processes, such as developing better accounts receivable and accounts payable procedures and creating a cash flow forecast. This can help the business identify cash shortages and surpluses and take steps to manage them more effectively.
5. Strategic Planning: A consultant can work with the business to develop a strategic plan that aligns with the business's overall goals. This can help ensure that the business is focused on its most important objectives and is allocating resources effectively to achieve them.
By improving processes, reducing costs, managing cash more effectively, and developing a strategic plan, a change management consultant can help a business improve its working capital and overall financial performance.
Prohibited uses for an SBA loan include:
- Paying off delinquent taxes.
- Financing investments or speculation.
- Making payments to a company owner or their affiliates, except for reasonable service compensation.
- Financing payments to shareholders, except for dividends to common shareholders.
- Repaying loans to an owner or affiliate of the company.
It's important to note that the Use of Proceeds section can vary depending on the specific type of SBA loan you are applying for, so it's always best to review the specific requirements before applying for the loan.
The timeline for receiving an SBA loan can vary depending on several factors, such as the complexity of the loan application, the lender's underwriting process, and the availability of SBA funds. The SBA loan process can take several weeks to several months to complete.
Typically, the borrower will work with the lender to complete the loan application and provide all necessary documentation, such as financial statements, tax returns, and business plans. Once the lender receives all the required documentation, they will review the application and underwrite the loan.
If the loan is approved, you must sign the loan agreement and meet any other requirements specified by the lender or the SBA. The loan funds will typically be disbursed to you shortly after signing the loan agreement. This typically happens within 30 days of receiving a commitment letter from the bank, but the exact timing will depend on the lender's policies and procedures.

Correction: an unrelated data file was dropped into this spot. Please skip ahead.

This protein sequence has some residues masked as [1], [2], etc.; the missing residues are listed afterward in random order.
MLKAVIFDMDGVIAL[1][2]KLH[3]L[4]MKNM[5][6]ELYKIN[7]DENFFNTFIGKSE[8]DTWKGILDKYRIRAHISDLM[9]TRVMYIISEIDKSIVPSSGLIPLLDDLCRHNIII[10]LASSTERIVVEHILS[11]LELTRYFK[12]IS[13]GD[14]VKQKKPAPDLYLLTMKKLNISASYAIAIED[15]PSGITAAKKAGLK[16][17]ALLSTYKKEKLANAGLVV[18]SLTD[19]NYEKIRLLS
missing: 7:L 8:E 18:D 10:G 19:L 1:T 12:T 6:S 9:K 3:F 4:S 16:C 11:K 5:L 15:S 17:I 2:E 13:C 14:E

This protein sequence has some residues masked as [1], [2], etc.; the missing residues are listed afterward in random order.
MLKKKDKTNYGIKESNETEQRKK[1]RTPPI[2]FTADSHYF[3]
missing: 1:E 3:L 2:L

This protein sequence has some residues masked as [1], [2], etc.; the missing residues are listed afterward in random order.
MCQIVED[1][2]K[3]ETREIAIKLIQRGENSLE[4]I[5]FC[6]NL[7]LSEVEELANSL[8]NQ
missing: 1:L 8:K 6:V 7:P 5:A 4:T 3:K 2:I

|Note: Regarding the reimbursement of expenses, it's important to note that the borrower should not assume that they will be reimbursed for any expenses until they have received confirmation from the lender and the SBA that the loan has been approved and the funds have been disbursed.|
Once you have received the funds, you use that cash to reimburse yourself. So, as long as a deal closes, this is effectively a repayment of a personal loan you made to the new company.
There are always costs that are incurred during the business buying process. There are also unexpected expenses that can pop up during the process that can be a death knell for a deal if you cannot cover them.
Fortunately, it is possible to cover these supporting costs – both expected and unexpected. Of course, the ability to cover these costs through the terms of your loan is not guaranteed, and you should work with qualified advisors throughout the process to help increase your odds of success.
This is what Acquira was built to do – help people acquire businesses. Our services include:
Accelerator Program: Designed to teach you everything you need to know about buying a business and help you close on one in half the time, at half the cost of doing it on your own.
Success Coaching: Built to help you get your deal across the finish line. We provide a level of support that none of our competitors can match, including an individual success coach and deal-specific guidance to ensure you buy the perfect business for your needs.
Quality of Earnings Service: Acquira's QoE offering will evaluate the sustainability and reliability of a company's reported earnings. It involves thoroughly reviewing a company's financial statements and related disclosures to assess the quality and accuracy of the reported earnings and ensure you buy a healthy business.
ACE Framework: Our change management system will provide the tools to bring an owner-run operation to a management-led company in less than a year.
Acquira Capital: Acquira's equity fund was created to help high-performing Acquisition Entrepreneurs with the capital necessary to make a downpayment on a business.
If you're interested in these services, please fill out the form below to speak with an Acquira representative.
- The supporting costs of an acquisition can vary widely and are often unexpected expenses.
- It is possible to cover these supporting costs under the terms of your loan.
- Change management services can be included in supporting costs because they help improve working capital.
- Every deal is different, and you should consult qualified professionals when dealing with these loan terms.
Acquira is a business acquisition in a box service. We help entrepreneurs buy businesses and we invest in them and their chosen businesses. We are here to help ensure that each business we work with is posed to make the biggest positive impact possible for its owners, employees, and community.